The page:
Nicolas sarkozy sits this Monday on the dock of the Paris Court of Cassation prosecuted for “corruption” and “influence peddling” in the ‘Bismuth affair’. For the first time in French judicial history, a former president is facing such charges, the maximum penalty of which is ten years in prison and a one million euro fine. High magistrate Gilbert Azibert and lawyer Thierry Herzog, a close friend and lawyer of the former president, will also appear as defendants.
The ‘Bismuth case’, known as the ‘wiretapping affair’, is a case within a case, a story worthy of a thriller. It all started at the end of 2013, when the Paris Judicial Court was investigating the alleged Libyan financing of Nicolas Sarkozy’s presidential campaign in 2007. The investigating judge, Serge Tournaire, decided to put the former president under surveillance and discovered the existence of two credit cards. prepaid used under a pseudonym between Sarkozy and his lawyer Thierry Herzog. The former president’s phone line was opened with the fictitious name of Paul Bismuth.
Sarkozy’s personal agendas
Far from the illicit financing linked to the Libyan regime, the investigators discovered a new plot that affected, this time, another judicial dossier also starring Sarkozy: the ‘Bettencourt affair’, where the ex-president was accused of “abuse of weakness” vis-a-vis of the billionaire L’Oréal heiress, Liliane Bettencourt. Although Sarkozy’s indictment was ultimately dismissed, the former president had a particular concern: the whereabouts and use of their agendas, seized in the framework of said investigation.
Then, Sarkozy demanded justice retrieve your agendas to protect your content, which could be used in other investigations, specifically in the proceedings against Christine Lagarde, former director of the International Monetary Fund (IMF) and former Minister of the Economy, in the arbitration case of Bernard Tapie. This is where the high magistrate Gilbert Azibert, then first general counsel of the Second Civil Chamber of the Supreme Court, enters the scene.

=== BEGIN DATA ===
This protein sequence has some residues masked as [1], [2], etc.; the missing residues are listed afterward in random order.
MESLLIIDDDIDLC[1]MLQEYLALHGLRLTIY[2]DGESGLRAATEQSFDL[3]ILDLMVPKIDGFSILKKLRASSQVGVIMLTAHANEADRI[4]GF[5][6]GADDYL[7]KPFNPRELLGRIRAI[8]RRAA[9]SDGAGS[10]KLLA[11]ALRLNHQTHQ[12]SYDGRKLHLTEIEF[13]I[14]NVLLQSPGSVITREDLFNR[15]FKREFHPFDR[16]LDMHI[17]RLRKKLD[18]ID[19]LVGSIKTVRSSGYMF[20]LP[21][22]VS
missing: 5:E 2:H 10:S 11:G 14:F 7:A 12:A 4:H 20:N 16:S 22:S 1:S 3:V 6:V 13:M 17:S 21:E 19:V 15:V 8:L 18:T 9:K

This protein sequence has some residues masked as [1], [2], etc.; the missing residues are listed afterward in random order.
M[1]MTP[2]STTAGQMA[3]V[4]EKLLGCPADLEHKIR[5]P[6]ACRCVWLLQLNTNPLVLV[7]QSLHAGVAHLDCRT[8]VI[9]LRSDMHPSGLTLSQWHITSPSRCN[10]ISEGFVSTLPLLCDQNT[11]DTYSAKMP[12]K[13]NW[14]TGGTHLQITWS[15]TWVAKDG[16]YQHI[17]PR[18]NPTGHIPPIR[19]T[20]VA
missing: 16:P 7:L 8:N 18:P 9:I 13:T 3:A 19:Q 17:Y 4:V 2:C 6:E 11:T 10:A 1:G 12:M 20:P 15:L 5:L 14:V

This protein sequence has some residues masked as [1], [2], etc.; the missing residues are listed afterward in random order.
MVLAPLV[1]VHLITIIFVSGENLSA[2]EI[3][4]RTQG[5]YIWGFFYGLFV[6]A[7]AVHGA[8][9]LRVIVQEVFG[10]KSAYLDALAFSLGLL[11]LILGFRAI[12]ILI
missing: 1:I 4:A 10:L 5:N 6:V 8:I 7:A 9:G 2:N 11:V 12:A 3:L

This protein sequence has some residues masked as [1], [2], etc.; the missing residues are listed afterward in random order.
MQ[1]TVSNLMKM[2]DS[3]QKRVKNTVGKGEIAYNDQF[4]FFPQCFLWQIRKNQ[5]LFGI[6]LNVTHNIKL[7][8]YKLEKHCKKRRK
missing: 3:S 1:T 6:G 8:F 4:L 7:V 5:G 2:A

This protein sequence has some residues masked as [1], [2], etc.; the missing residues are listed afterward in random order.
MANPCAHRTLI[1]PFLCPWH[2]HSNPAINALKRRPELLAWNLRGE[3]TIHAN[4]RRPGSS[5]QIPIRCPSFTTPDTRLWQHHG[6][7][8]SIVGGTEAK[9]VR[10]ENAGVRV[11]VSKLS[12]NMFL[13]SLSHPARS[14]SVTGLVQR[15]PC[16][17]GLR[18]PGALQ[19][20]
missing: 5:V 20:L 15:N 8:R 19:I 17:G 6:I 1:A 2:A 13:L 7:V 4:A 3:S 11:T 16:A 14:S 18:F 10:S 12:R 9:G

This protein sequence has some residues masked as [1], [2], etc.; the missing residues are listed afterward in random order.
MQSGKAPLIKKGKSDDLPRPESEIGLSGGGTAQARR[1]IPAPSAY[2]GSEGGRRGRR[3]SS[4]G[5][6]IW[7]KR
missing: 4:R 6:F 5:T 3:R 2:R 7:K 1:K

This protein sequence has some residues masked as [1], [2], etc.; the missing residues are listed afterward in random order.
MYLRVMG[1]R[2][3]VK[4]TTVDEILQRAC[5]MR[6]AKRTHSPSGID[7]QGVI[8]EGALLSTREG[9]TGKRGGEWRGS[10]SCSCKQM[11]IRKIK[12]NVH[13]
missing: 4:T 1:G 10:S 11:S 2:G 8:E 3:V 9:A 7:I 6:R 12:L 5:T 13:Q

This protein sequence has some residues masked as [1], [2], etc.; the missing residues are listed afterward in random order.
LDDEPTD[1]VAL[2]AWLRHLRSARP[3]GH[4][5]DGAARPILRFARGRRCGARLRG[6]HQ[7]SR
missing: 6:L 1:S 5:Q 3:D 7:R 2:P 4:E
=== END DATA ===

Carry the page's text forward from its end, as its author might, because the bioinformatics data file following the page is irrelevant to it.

Justice suspects that Thierry Herzog, Sarzoky’s friend and lawyer, obtained confidential information on the appeal of the agendas thanks to the magistrate, who would have agreed to filter judicial elements in exchange for the patronage of the former president to get a position in Monaco. Charged with “corruption” and “influence peddling”, Gilbert Azibert and Thierry Herzog are also charged with “violate the summary secret”.
The trio answers all the accusations of the court. The high magistrate Gilbert Azibert did not get his position in Monaco and Nicolas Sarkozy did not recover his agendas, nor would he have, a priori, intervened to support his eventual appointment in the principality. Thus, justice has no material proof of the corrupt montage. However, for the magistrates it is not necessary “that the corrupt pact is actually carried out” to constitute an offense: “the mere request or acceptance is enough to commit a crime”, estimates the judicial resolution.
Sarkozy has repeatedly tried to challenge the wiretapping, the backbone of the entire judicial process, claiming that it involves confidential conversations between a lawyer and his client, protected by professional secrecy. A line of defense that will be exploited again by the defense of the former president.
The trial, which will last three weeks, will have to clarify to what extent Sarkozy participated or not in the corruption plot. Despite the seriousness of the crimes he is charged with, the former president continues to have the support of his in-laws. “We support our president because we believe that cruelty against him is bad for democracy. In addition, beyond Nicolas Sarkozy, I am concerned about the excessive judicialization of French political life “, commented the leader of the conservative deputies The Republicans, Damien Abad, before the opening of the historic trial.